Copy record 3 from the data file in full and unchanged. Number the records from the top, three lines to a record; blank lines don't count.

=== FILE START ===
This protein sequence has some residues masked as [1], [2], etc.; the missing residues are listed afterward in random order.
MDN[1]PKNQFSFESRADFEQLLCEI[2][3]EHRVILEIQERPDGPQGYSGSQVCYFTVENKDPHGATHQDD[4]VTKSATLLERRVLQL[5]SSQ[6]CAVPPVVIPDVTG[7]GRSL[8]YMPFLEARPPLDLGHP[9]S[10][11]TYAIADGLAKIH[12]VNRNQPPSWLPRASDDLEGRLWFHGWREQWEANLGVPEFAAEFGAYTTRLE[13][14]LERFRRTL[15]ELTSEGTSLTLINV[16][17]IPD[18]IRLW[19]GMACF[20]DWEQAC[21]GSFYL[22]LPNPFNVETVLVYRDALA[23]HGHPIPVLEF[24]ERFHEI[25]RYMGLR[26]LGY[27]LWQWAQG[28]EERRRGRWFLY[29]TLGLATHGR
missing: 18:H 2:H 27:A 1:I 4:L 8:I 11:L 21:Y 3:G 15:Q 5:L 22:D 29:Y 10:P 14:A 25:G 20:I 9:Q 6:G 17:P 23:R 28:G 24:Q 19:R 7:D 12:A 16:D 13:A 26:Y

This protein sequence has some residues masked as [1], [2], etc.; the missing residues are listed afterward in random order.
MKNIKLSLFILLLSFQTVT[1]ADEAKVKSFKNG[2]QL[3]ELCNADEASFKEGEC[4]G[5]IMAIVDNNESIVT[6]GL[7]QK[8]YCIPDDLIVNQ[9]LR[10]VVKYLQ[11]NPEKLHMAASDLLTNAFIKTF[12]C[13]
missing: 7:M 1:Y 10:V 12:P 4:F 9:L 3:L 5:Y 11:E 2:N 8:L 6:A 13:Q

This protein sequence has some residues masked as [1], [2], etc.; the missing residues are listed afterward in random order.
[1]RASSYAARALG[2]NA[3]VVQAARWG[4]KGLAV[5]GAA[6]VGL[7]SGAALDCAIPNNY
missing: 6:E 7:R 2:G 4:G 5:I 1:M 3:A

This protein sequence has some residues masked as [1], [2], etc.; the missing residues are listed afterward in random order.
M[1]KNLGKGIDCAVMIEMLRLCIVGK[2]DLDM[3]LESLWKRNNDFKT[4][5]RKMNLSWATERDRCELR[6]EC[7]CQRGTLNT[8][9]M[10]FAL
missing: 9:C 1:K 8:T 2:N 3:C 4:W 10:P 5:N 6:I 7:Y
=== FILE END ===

This protein sequence has some residues masked as [1], [2], etc.; the missing residues are listed afterward in random order.
[1]RASSYAARALG[2]NA[3]VVQAARWG[4]KGLAV[5]GAA[6]VGL[7]SGAALDCAIPNNY
missing: 6:E 7:R 2:G 4:G 5:I 1:M 3:A